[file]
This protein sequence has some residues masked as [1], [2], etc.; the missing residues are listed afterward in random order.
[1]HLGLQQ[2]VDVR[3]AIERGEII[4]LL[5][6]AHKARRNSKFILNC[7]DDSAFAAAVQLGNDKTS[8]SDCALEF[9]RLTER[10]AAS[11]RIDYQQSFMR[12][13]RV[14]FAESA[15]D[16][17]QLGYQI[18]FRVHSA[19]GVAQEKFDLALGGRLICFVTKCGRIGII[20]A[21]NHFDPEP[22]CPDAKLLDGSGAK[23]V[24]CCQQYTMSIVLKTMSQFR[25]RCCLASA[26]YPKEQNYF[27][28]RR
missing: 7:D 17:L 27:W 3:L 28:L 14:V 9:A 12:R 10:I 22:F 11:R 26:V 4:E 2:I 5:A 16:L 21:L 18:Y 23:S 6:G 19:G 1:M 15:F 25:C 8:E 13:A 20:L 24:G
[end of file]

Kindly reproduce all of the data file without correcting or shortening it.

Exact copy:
This protein sequence has some residues masked as [1], [2], etc.; the missing residues are listed afterward in random order.
[1]HLGLQQ[2]VDVR[3]AIERGEII[4]LL[5][6]AHKARRNSKFILNC[7]DDSAFAAAVQLGNDKTS[8]SDCALEF[9]RLTER[10]AAS[11]RIDYQQSFMR[12][13]RV[14]FAESA[15]D[16][17]QLGYQI[18]FRVHSA[19]GVAQEKFDLALGGRLICFVTKCGRIGII[20]A[21]NHFDPEP[22]CPDAKLLDGSGAK[23]V[24]CCQQYTMSIVLKTMSQFR[25]RCCLASA[26]YPKEQNYF[27][28]RR
missing: 7:D 17:L 27:W 3:L 28:L 14:V 9:A 12:R 10:I 22:F 11:R 26:V 4:E 2:I 5:A 16:L 21:L 18:Y 23:S 6:G 19:G 1:M 15:F 25:C 8:E 13:A 20:L 24:G